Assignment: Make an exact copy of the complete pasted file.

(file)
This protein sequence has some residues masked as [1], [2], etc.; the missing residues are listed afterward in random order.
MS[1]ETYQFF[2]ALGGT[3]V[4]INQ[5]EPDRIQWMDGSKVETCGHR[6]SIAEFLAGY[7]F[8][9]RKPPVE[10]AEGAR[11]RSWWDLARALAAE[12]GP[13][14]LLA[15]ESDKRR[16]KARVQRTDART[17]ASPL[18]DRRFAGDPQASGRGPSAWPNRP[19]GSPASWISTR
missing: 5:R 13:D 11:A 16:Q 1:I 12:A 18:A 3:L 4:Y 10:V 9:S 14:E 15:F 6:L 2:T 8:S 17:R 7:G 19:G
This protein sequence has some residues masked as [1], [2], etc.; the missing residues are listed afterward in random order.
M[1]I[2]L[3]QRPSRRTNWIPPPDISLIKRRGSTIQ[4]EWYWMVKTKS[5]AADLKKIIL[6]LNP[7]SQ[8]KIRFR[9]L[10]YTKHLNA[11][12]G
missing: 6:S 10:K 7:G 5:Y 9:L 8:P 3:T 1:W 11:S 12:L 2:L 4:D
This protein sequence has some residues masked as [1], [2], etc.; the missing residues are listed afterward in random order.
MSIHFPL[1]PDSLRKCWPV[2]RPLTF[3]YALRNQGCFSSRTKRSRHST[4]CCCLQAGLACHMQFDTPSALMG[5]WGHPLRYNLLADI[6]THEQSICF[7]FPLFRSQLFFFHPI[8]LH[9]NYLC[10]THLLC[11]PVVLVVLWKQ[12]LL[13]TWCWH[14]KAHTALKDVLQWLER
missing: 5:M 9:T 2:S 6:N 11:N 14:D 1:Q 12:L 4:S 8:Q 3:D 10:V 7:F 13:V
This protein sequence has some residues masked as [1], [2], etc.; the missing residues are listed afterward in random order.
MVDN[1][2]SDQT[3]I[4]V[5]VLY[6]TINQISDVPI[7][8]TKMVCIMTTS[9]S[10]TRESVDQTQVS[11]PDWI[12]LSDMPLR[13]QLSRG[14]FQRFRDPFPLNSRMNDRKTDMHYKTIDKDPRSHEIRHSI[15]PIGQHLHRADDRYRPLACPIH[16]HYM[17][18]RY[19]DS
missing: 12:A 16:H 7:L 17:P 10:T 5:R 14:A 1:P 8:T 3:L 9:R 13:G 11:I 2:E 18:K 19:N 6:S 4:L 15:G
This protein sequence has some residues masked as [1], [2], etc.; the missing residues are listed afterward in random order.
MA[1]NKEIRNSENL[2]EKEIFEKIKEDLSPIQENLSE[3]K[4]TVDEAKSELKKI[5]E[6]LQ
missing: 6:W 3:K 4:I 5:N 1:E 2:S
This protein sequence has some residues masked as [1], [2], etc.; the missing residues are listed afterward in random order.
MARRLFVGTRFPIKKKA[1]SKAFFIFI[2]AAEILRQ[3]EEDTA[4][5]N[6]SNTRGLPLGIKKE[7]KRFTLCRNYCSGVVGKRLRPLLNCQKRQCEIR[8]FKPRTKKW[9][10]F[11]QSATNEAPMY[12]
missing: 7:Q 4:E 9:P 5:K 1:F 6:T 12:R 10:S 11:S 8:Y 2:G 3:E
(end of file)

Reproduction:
This protein sequence has some residues masked as [1], [2], etc.; the missing residues are listed afterward in random order.
MS[1]ETYQFF[2]ALGGT[3]V[4]INQ[5]EPDRIQWMDGSKVETCGHR[6]SIAEFLAGY[7]F[8][9]RKPPVE[10]AEGAR[11]RSWWDLARALAAE[12]GP[13][14]LLA[15]ESDKRR[16]KARVQRTDART[17]ASPL[18]DRRFAGDPQASGRGPSAWPNRP[19]GSPASWISTR
missing: 5:R 13:D 11:A 16:Q 1:I 12:A 18:A 3:L 4:Y 10:V 9:S 14:E 15:F 6:L 2:T 8:S 17:R 7:G 19:G
This protein sequence has some residues masked as [1], [2], etc.; the missing residues are listed afterward in random order.
M[1]I[2]L[3]QRPSRRTNWIPPPDISLIKRRGSTIQ[4]EWYWMVKTKS[5]AADLKKIIL[6]LNP[7]SQ[8]KIRFR[9]L[10]YTKHLNA[11][12]G
missing: 6:S 10:K 7:G 5:Y 9:L 8:P 3:T 1:W 11:S 12:L 2:L 4:D
This protein sequence has some residues masked as [1], [2], etc.; the missing residues are listed afterward in random order.
MSIHFPL[1]PDSLRKCWPV[2]RPLTF[3]YALRNQGCFSSRTKRSRHST[4]CCCLQAGLACHMQFDTPSALMG[5]WGHPLRYNLLADI[6]THEQSICF[7]FPLFRSQLFFFHPI[8]LH[9]NYLC[10]THLLC[11]PVVLVVLWKQ[12]LL[13]TWCWH[14]KAHTALKDVLQWLER
missing: 5:M 9:T 2:S 6:N 11:N 14:D 1:Q 12:L 4:S 8:Q 3:D 10:V 7:F 13:V
This protein sequence has some residues masked as [1], [2], etc.; the missing residues are listed afterward in random order.
MVDN[1][2]SDQT[3]I[4]V[5]VLY[6]TINQISDVPI[7][8]TKMVCIMTTS[9]S[10]TRESVDQTQVS[11]PDWI[12]LSDMPLR[13]QLSRG[14]FQRFRDPFPLNSRMNDRKTDMHYKTIDKDPRSHEIRHSI[15]PIGQHLHRADDRYRPLACPIH[16]HYM[17][18]RY[19]DS
missing: 12:A 16:H 7:L 17:P 10:T 5:R 14:A 1:P 8:T 3:L 9:R 13:G 11:I 2:E 18:K 19:N 6:S 4:L 15:G
This protein sequence has some residues masked as [1], [2], etc.; the missing residues are listed afterward in random order.
MA[1]NKEIRNSENL[2]EKEIFEKIKEDLSPIQENLSE[3]K[4]TVDEAKSELKKI[5]E[6]LQ
missing: 6:W 3:K 4:I 5:N 1:E 2:S
This protein sequence has some residues masked as [1], [2], etc.; the missing residues are listed afterward in random order.
MARRLFVGTRFPIKKKA[1]SKAFFIFI[2]AAEILRQ[3]EEDTA[4][5]N[6]SNTRGLPLGIKKE[7]KRFTLCRNYCSGVVGKRLRPLLNCQKRQCEIR[8]FKPRTKKW[9][10]F[11]QSATNEAPMY[12]
missing: 7:Q 4:E 9:P 5:K 1:F 6:T 12:R 10:S 11:S 8:Y 2:G 3:E